Nanabush. A name that has a certain weight on the tongue—a taste. Like lit sage in a windowless room or aluminum foil on a metal filling.
Trickster. Storyteller. Shape-shifter. An ancient troublemaker with the power to do great things, only he doesn't want to put in the work.
Since coming home to Spirit Bear Point First Nation, Hazel Ellis has been dreaming of an old crow. He tells her he's here to help her, save her. From what, exactly? Sure, her dad's been dead for almost two years and she hasn't quite reconciled that grief, but is that worth the time of an Algonquin demigod?
Soon Hazel learns that there's more at play than just her own sadness and doubt. The quarry that's been lying unsullied for over a century on her father's property is stirring the old magic that crosses the boundaries between this world and the next. With the aid of Nanabush, Hazel must unravel a web of deceit that, if left untouched, could destroy her family and her home on both sides of the Medicine Wheel. (From HarperAvenue)
Karen McBride is an Algonquin Anishinaabe writer from the Timiskaming First Nation in the territory that is now Quebec. Crow Winter is her first novel.
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From the book
I always thought it would be Raven.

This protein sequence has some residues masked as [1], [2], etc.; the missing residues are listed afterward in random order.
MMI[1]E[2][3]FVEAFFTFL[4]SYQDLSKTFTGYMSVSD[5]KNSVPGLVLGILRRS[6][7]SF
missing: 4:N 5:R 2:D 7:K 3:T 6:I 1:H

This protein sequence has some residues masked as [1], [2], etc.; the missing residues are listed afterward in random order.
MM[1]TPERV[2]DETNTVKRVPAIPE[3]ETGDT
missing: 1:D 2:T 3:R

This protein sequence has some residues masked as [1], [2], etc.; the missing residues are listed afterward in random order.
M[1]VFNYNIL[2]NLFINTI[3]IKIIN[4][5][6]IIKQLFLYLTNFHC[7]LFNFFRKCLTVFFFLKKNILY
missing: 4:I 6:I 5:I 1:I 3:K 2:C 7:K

The one who finally decided it was time to teach me. Raven seemed like the right fit. In all the big stories, he's the leading man. A beautiful bird with glossy black feathers. He's strong and graceful. Got a sharp wit and dclever tongue. I heard that he found the First People on the beaches of the West Coast. That he stole the sun one day just for the fun of it. Tough, self-assured, a good sense of humour. All the things a real Spirit Guide should be.
As I drive, I press the lever down to wash the windshield and watch as the pale blue liquid shoots onto the glass. I hold it down longer than I should, watching as the wipers move back and forth. Most of the bugs come off in the first pass, but a particularly juicy one stays put. No matter. I know this road well. The early-August corn is high in the fields on either side of me. I role the windows down to let the fresh country air into the car. A flurry of birds rushes into the sky from one of the fields as I pass. I track their silhouettes for as long as I can, then return to scanning the highway stretched out in front of me.
From Crow Winter by Karen McBride ©2019. Published by HarperAvenue.